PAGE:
Spaghetti grows on trees, Taco Bell has bought the Liberty Bell, and Richard Nixon ran for President in 1992.
What do these “facts” have in common?
They are some of the most famous April Fool’s pranks of the last 50 years, as collected by the Museum of Hoaxes.
In 1957, the British Broadcasting Company (BBC) ran a story about a spaghetti harvest in Southern Switzerland. According to the BBC, an unusually mild winter led to the best harvest of spaghetti in the history of Switzerland. Viewers from around England called BBC to find out how to grow spaghetti in their own yard.
On April 1, 1996, Taco Bell took out a full-page ad in the New York Times to announce their purchase of the Liberty Bell. Taco Bell claimed that they were buying the bell to help relieve national debt.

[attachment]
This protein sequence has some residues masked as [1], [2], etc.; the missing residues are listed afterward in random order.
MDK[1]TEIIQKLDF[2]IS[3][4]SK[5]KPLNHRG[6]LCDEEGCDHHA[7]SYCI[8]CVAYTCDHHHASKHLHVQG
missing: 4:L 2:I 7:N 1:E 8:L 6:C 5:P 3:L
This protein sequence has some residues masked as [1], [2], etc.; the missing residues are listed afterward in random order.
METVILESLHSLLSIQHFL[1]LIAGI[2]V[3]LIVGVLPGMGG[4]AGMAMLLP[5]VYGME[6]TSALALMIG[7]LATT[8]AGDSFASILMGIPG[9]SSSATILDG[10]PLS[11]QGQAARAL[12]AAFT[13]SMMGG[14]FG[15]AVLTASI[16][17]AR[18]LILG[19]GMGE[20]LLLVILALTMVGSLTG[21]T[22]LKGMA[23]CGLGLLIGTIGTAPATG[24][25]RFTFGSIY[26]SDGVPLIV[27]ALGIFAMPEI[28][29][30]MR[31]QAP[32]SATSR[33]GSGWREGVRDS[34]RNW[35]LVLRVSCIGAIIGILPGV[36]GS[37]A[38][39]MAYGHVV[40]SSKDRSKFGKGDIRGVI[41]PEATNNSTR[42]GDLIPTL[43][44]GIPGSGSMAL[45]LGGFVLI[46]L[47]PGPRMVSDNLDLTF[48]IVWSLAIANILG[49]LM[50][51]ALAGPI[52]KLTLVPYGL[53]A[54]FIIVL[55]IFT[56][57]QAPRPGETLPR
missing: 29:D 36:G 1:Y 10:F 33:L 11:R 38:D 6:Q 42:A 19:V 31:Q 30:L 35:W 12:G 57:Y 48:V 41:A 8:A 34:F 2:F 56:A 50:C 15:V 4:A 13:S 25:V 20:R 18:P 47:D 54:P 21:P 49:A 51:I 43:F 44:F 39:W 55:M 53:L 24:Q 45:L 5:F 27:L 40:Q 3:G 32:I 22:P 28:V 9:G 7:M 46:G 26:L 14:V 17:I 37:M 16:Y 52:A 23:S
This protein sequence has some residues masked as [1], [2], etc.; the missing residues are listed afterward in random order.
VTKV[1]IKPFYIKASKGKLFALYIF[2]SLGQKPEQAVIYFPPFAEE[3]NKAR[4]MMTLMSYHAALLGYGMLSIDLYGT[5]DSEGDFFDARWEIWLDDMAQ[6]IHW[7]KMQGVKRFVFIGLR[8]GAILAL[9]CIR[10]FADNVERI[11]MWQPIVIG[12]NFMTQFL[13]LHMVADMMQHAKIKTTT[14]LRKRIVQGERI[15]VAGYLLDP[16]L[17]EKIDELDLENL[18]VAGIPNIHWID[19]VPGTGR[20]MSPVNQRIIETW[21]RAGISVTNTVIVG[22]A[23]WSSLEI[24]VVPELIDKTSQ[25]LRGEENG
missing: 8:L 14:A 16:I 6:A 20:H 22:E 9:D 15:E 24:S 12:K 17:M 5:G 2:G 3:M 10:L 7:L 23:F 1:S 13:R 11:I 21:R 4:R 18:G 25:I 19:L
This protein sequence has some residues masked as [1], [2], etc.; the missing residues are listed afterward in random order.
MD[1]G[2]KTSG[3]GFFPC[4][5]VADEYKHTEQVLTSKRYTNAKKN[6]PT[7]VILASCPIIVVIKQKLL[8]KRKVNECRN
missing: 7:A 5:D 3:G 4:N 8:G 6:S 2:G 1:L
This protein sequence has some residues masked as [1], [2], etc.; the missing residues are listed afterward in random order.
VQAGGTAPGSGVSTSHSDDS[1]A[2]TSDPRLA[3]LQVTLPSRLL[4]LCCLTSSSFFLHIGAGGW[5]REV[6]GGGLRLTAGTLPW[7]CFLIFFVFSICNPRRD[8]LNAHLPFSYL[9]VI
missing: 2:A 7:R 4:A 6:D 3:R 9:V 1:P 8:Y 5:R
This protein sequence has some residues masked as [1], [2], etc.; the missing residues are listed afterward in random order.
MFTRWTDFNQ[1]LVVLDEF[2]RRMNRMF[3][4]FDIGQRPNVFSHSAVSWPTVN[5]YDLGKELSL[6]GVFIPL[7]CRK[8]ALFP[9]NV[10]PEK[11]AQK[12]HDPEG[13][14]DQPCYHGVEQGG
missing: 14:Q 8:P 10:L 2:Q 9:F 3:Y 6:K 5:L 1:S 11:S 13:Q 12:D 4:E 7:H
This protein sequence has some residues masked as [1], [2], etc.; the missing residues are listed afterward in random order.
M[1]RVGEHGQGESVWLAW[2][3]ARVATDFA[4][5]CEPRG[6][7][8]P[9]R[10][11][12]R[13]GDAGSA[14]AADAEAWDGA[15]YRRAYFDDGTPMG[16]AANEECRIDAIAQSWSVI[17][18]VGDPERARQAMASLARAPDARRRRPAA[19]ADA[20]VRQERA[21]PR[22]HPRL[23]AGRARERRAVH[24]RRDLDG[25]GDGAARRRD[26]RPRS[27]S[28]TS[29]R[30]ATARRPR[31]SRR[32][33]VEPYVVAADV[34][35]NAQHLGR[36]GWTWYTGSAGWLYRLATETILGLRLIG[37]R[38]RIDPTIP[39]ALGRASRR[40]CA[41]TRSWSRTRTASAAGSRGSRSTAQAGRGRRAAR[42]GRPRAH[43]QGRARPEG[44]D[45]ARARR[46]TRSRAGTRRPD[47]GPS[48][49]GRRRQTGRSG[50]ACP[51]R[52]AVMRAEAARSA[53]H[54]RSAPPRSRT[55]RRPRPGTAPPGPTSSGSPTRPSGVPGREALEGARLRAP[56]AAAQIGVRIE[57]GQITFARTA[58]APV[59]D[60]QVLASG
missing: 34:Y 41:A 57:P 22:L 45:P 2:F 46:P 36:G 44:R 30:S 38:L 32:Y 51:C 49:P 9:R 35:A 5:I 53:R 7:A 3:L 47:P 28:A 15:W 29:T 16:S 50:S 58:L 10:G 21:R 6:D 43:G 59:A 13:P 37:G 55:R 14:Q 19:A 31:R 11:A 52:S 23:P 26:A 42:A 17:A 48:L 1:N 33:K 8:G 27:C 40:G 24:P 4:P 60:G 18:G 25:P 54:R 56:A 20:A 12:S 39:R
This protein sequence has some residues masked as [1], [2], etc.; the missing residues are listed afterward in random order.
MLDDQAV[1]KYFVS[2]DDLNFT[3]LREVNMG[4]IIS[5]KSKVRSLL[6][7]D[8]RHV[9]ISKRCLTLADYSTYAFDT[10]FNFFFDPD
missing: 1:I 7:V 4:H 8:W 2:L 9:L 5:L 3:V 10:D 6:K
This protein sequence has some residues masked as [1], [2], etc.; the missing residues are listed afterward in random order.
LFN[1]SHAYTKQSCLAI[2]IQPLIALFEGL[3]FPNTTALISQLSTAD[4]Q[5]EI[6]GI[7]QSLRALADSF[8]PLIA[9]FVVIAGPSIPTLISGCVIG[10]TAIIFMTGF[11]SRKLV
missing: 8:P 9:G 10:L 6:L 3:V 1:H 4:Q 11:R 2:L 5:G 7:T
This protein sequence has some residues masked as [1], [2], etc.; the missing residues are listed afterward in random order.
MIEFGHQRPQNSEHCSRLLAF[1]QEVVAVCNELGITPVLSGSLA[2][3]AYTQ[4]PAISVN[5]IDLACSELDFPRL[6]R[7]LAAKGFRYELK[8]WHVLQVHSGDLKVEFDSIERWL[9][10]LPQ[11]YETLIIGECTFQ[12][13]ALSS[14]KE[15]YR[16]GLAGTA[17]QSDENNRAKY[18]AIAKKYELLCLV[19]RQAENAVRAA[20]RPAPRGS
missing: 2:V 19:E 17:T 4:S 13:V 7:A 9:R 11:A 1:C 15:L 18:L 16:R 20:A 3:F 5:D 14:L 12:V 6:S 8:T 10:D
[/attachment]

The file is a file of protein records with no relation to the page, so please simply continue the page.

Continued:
White House spokesman Mike McCurry also mentioned that the government would be selling the Lincoln Memorial to Ford and renaming it the Lincoln-Mercury Memorial.
Even respected radio station National Public Radio has gotten into the spirit of April Fool’s pranks. In 1992, the program “Talk of the Nation” announced that Richard Nixon had announced his candidacy for president, 19 years after he resigned from the office. Callers flooded the phones with outrage over Nixon’s decision.
So if you ever read stories about the Rockies winning the World Series or CU-Boulder being named the number one school in the nation, make sure you check the date.
Mike Donovan can be reached at firstname.lastname@example.org